By ignoring the science behind vaccination, these parents, whether they are aware of it or not, are creating hostility towards science. I can search the web and find proof for just about any theory that you like but not from legitimate sources. The children of these parents are seeing the controversy in which they are embroiled, and, no doubt, are seeing the arguments both for and against vaccinations. In these arguments, they see their parents ignoring legitimate science sources in favor of pseudo-science. As these children grow up, they are likely to follow the lead of their parents and learn to seek sources to support their beliefs, rather than examine their beliefs in the light of legitimate scientific studies that might challenge them.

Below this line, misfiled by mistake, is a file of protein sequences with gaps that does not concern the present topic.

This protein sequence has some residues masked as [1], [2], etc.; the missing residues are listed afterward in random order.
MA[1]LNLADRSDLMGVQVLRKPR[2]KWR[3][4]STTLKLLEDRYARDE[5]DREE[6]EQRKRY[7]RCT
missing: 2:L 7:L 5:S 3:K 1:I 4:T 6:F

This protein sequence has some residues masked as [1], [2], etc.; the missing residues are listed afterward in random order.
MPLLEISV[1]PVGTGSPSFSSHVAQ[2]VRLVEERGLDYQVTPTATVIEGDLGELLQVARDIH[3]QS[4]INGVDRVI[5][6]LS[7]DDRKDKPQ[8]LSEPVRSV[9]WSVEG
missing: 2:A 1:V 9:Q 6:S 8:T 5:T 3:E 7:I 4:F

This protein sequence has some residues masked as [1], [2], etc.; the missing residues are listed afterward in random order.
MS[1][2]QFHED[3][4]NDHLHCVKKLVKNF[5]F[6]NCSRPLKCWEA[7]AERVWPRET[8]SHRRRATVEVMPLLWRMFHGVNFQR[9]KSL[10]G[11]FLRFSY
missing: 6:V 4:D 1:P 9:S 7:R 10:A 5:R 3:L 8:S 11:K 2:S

One of the most annoying ways that science is stifled, however, is from within science itself. This might seem surprising, but it’s unfortunately all too true. On of the first steps in scientific research is a literature search, and the final step is publication. To understand the issue, though, it is important to realize that the most important scientific publications are controlled by the professional scientific organizations.

This is significant, because the publications controlled by these organizations are “peer reviewed”, meaning that every article published has been reviewed by at least a few experts in the field, all of whom agree that the article is worthy of publication. The authors and the reviewers do not receive any form of compensation outside of the honor of being published, and sometimes have to pay to get their article published even after the peer review.